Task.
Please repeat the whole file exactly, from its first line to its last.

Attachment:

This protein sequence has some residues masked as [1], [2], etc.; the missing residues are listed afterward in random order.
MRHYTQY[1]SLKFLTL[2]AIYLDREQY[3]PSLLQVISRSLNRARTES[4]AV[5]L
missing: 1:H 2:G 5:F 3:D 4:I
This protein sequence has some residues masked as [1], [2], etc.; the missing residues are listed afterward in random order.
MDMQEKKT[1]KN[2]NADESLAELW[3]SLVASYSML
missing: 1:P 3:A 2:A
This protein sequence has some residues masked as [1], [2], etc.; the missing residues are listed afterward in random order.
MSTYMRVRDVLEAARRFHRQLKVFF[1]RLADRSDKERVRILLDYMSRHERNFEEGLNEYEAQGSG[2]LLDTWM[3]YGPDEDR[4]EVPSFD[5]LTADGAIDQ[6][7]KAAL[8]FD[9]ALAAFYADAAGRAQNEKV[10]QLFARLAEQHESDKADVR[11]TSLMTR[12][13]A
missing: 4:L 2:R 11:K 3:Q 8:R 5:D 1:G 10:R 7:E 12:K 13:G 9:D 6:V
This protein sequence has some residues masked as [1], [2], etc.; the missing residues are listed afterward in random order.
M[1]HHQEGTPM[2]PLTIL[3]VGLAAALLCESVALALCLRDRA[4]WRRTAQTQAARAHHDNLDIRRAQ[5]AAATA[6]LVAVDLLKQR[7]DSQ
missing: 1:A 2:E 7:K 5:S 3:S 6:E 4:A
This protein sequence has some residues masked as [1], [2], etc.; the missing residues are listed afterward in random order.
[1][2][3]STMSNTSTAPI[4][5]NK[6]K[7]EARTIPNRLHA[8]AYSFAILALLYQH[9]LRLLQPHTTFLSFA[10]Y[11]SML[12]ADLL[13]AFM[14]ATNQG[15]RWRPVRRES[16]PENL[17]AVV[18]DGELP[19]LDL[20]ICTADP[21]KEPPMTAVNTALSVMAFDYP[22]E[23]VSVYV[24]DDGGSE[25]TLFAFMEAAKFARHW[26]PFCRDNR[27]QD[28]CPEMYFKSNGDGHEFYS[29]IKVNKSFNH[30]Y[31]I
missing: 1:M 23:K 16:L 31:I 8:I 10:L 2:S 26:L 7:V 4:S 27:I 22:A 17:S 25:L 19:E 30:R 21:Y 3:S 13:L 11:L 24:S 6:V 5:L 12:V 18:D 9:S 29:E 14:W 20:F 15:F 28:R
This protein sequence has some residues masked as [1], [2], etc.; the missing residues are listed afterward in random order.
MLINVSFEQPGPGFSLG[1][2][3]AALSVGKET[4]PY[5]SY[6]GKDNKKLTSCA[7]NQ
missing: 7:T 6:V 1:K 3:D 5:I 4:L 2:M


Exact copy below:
This protein sequence has some residues masked as [1], [2], etc.; the missing residues are listed afterward in random order.
MRHYTQY[1]SLKFLTL[2]AIYLDREQY[3]PSLLQVISRSLNRARTES[4]AV[5]L
missing: 1:H 2:G 5:F 3:D 4:I
This protein sequence has some residues masked as [1], [2], etc.; the missing residues are listed afterward in random order.
MDMQEKKT[1]KN[2]NADESLAELW[3]SLVASYSML
missing: 1:P 3:A 2:A
This protein sequence has some residues masked as [1], [2], etc.; the missing residues are listed afterward in random order.
MSTYMRVRDVLEAARRFHRQLKVFF[1]RLADRSDKERVRILLDYMSRHERNFEEGLNEYEAQGSG[2]LLDTWM[3]YGPDEDR[4]EVPSFD[5]LTADGAIDQ[6][7]KAAL[8]FD[9]ALAAFYADAAGRAQNEKV[10]QLFARLAEQHESDKADVR[11]TSLMTR[12][13]A
missing: 4:L 2:R 11:K 3:Q 8:R 5:D 1:G 10:R 7:E 12:K 13:G 9:D 6:V
This protein sequence has some residues masked as [1], [2], etc.; the missing residues are listed afterward in random order.
M[1]HHQEGTPM[2]PLTIL[3]VGLAAALLCESVALALCLRDRA[4]WRRTAQTQAARAHHDNLDIRRAQ[5]AAATA[6]LVAVDLLKQR[7]DSQ
missing: 1:A 2:E 7:K 5:S 3:S 6:E 4:A
This protein sequence has some residues masked as [1], [2], etc.; the missing residues are listed afterward in random order.
[1][2][3]STMSNTSTAPI[4][5]NK[6]K[7]EARTIPNRLHA[8]AYSFAILALLYQH[9]LRLLQPHTTFLSFA[10]Y[11]SML[12]ADLL[13]AFM[14]ATNQG[15]RWRPVRRES[16]PENL[17]AVV[18]DGELP[19]LDL[20]ICTADP[21]KEPPMTAVNTALSVMAFDYP[22]E[23]VSVYV[24]DDGGSE[25]TLFAFMEAAKFARHW[26]PFCRDNR[27]QD[28]CPEMYFKSNGDGHEFYS[29]IKVNKSFNH[30]Y[31]I
missing: 1:M 23:K 16:L 31:I 8:I 10:L 2:S 26:L 7:V 4:S 27:I 22:A 17:S 25:L 19:E 30:R 21:Y 3:S 13:L 11:L 24:S 6:V 5:L 12:V 18:D 9:S 29:E 14:W 20:F 15:F 28:R
This protein sequence has some residues masked as [1], [2], etc.; the missing residues are listed afterward in random order.
MLINVSFEQPGPGFSLG[1][2][3]AALSVGKET[4]PY[5]SY[6]GKDNKKLTSCA[7]NQ
missing: 7:T 6:V 1:K 3:D 5:I 4:L 2:M